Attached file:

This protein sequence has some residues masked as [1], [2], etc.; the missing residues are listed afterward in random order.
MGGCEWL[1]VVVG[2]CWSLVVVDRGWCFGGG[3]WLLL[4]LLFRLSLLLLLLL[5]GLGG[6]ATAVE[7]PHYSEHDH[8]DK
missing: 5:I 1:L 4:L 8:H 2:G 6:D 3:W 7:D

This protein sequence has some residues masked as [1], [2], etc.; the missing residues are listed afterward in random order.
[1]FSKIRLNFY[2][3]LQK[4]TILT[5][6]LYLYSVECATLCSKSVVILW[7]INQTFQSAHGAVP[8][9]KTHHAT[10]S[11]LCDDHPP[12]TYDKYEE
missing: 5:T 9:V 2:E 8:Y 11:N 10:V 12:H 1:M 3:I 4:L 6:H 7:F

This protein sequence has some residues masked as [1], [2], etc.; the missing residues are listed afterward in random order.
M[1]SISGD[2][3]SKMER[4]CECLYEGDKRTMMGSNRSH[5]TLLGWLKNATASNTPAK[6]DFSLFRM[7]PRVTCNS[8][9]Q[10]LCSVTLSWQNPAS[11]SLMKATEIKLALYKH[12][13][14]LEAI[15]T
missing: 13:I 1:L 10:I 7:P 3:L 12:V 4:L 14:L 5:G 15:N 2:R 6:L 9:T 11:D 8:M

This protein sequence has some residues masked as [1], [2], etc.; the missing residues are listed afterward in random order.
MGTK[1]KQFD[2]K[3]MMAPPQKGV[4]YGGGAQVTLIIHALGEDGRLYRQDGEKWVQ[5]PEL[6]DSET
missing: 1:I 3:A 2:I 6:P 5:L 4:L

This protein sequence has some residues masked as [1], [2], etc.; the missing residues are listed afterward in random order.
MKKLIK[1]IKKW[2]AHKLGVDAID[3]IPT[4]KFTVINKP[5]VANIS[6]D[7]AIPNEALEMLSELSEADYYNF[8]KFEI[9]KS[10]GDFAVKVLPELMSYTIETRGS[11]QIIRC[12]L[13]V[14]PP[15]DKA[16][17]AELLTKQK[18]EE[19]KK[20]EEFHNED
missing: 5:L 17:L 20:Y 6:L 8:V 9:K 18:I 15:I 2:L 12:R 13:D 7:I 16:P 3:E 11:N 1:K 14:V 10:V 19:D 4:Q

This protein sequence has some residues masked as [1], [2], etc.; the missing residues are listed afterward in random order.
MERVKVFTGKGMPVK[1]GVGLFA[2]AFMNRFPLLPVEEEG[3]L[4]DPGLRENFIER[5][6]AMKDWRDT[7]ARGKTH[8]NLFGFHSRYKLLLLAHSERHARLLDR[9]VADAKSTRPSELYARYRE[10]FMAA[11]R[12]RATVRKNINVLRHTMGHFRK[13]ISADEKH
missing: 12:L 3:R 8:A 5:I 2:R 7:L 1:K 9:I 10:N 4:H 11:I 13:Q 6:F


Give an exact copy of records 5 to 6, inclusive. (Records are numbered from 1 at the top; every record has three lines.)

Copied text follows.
This protein sequence has some residues masked as [1], [2], etc.; the missing residues are listed afterward in random order.
MKKLIK[1]IKKW[2]AHKLGVDAID[3]IPT[4]KFTVINKP[5]VANIS[6]D[7]AIPNEALEMLSELSEADYYNF[8]KFEI[9]KS[10]GDFAVKVLPELMSYTIETRGS[11]QIIRC[12]L[13]V[14]PP[15]DKA[16][17]AELLTKQK[18]EE[19]KK[20]EEFHNED
missing: 5:L 17:L 20:Y 6:L 8:V 9:K 18:I 15:I 2:L 12:R 13:D 7:I 16:P 3:E 11:N 1:K 14:V 10:V 19:D 4:Q

This protein sequence has some residues masked as [1], [2], etc.; the missing residues are listed afterward in random order.
MERVKVFTGKGMPVK[1]GVGLFA[2]AFMNRFPLLPVEEEG[3]L[4]DPGLRENFIER[5][6]AMKDWRDT[7]ARGKTH[8]NLFGFHSRYKLLLLAHSERHARLLDR[9]VADAKSTRPSELYARYRE[10]FMAA[11]R[12]RATVRKNINVLRHTMGHFRK[13]ISADEKH
missing: 12:L 3:R 8:A 5:I 2:R 7:L 1:K 9:I 10:N 4:H 11:I 13:Q 6:F